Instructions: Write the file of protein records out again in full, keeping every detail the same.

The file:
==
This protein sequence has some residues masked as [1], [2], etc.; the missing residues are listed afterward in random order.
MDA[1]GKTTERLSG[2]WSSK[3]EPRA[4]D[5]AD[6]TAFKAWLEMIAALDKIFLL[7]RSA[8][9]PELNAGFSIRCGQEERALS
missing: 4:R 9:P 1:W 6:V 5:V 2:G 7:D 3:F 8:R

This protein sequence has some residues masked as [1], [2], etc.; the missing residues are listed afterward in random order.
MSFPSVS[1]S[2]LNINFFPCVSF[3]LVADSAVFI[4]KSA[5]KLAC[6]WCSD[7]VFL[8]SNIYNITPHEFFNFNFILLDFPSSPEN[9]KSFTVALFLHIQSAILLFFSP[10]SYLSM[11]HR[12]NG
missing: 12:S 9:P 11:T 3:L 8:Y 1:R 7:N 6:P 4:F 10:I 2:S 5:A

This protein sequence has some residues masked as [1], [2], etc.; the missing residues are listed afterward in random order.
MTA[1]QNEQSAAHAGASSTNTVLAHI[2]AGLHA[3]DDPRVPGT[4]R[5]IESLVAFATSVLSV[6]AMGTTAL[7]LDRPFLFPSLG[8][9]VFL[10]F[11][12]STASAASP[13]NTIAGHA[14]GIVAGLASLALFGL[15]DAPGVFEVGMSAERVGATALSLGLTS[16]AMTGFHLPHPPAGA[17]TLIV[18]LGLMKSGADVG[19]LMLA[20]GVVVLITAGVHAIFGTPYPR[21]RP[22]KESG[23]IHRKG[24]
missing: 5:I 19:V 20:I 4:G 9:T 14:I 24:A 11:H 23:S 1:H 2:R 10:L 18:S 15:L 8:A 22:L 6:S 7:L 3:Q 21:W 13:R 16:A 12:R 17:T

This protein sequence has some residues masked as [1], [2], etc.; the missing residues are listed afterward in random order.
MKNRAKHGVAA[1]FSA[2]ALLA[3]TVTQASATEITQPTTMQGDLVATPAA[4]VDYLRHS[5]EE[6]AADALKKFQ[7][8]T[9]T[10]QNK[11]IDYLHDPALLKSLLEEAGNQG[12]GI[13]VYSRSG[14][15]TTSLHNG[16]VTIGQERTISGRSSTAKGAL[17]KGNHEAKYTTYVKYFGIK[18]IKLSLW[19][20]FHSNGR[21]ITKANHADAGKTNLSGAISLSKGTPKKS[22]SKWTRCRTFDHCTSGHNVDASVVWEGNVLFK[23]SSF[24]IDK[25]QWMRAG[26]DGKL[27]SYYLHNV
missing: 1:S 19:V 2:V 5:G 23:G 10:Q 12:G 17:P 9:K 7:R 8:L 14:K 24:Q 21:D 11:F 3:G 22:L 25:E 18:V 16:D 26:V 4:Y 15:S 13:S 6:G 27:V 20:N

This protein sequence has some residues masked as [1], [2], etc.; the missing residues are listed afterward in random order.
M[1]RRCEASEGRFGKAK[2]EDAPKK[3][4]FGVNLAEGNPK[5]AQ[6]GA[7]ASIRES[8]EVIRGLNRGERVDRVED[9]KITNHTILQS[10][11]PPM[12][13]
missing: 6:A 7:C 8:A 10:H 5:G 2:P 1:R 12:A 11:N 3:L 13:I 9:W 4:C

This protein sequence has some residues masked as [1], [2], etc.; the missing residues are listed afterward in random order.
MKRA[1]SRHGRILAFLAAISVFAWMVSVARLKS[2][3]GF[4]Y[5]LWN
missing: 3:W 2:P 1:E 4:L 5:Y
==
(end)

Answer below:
This protein sequence has some residues masked as [1], [2], etc.; the missing residues are listed afterward in random order.
MDA[1]GKTTERLSG[2]WSSK[3]EPRA[4]D[5]AD[6]TAFKAWLEMIAALDKIFLL[7]RSA[8][9]PELNAGFSIRCGQEERALS
missing: 4:R 9:P 1:W 6:V 5:V 2:G 7:D 3:F 8:R

This protein sequence has some residues masked as [1], [2], etc.; the missing residues are listed afterward in random order.
MSFPSVS[1]S[2]LNINFFPCVSF[3]LVADSAVFI[4]KSA[5]KLAC[6]WCSD[7]VFL[8]SNIYNITPHEFFNFNFILLDFPSSPEN[9]KSFTVALFLHIQSAILLFFSP[10]SYLSM[11]HR[12]NG
missing: 12:S 9:P 11:T 3:L 8:Y 1:R 7:N 6:P 4:F 10:I 2:S 5:A

This protein sequence has some residues masked as [1], [2], etc.; the missing residues are listed afterward in random order.
MTA[1]QNEQSAAHAGASSTNTVLAHI[2]AGLHA[3]DDPRVPGT[4]R[5]IESLVAFATSVLSV[6]AMGTTAL[7]LDRPFLFPSLG[8][9]VFL[10]F[11][12]STASAASP[13]NTIAGHA[14]GIVAGLASLALFGL[15]DAPGVFEVGMSAERVGATALSLGLTS[16]AMTGFHLPHPPAGA[17]TLIV[18]LGLMKSGADVG[19]LMLA[20]GVVVLITAGVHAIFGTPYPR[21]RP[22]KESG[23]IHRKG[24]
missing: 5:I 19:V 20:I 4:G 9:T 14:I 24:A 11:H 23:S 1:H 2:R 10:L 18:S 15:L 8:A 22:L 6:S 7:L 3:Q 21:W 13:R 16:A 12:R 17:T

This protein sequence has some residues masked as [1], [2], etc.; the missing residues are listed afterward in random order.
MKNRAKHGVAA[1]FSA[2]ALLA[3]TVTQASATEITQPTTMQGDLVATPAA[4]VDYLRHS[5]EE[6]AADALKKFQ[7][8]T[9]T[10]QNK[11]IDYLHDPALLKSLLEEAGNQG[12]GI[13]VYSRSG[14][15]TTSLHNG[16]VTIGQERTISGRSSTAKGAL[17]KGNHEAKYTTYVKYFGIK[18]IKLSLW[19][20]FHSNGR[21]ITKANHADAGKTNLSGAISLSKGTPKKS[22]SKWTRCRTFDHCTSGHNVDASVVWEGNVLFK[23]SSF[24]IDK[25]QWMRAG[26]DGKL[27]SYYLHNV
missing: 1:S 19:V 2:V 5:G 23:G 10:Q 12:G 17:P 9:K 7:R 8:L 14:K 24:Q 21:D 11:F 3:G 22:L 25:E 18:V 16:D 26:V 4:Y 15:S 13:S 6:G 27:V 20:N

This protein sequence has some residues masked as [1], [2], etc.; the missing residues are listed afterward in random order.
M[1]RRCEASEGRFGKAK[2]EDAPKK[3][4]FGVNLAEGNPK[5]AQ[6]GA[7]ASIRES[8]EVIRGLNRGERVDRVED[9]KITNHTILQS[10][11]PPM[12][13]
missing: 6:A 7:C 8:A 10:H 5:G 2:P 1:R 12:A 11:N 3:L 13:I 9:W 4:C

This protein sequence has some residues masked as [1], [2], etc.; the missing residues are listed afterward in random order.
MKRA[1]SRHGRILAFLAAISVFAWMVSVARLKS[2][3]GF[4]Y[5]LWN
missing: 3:W 2:P 1:E 4:L 5:Y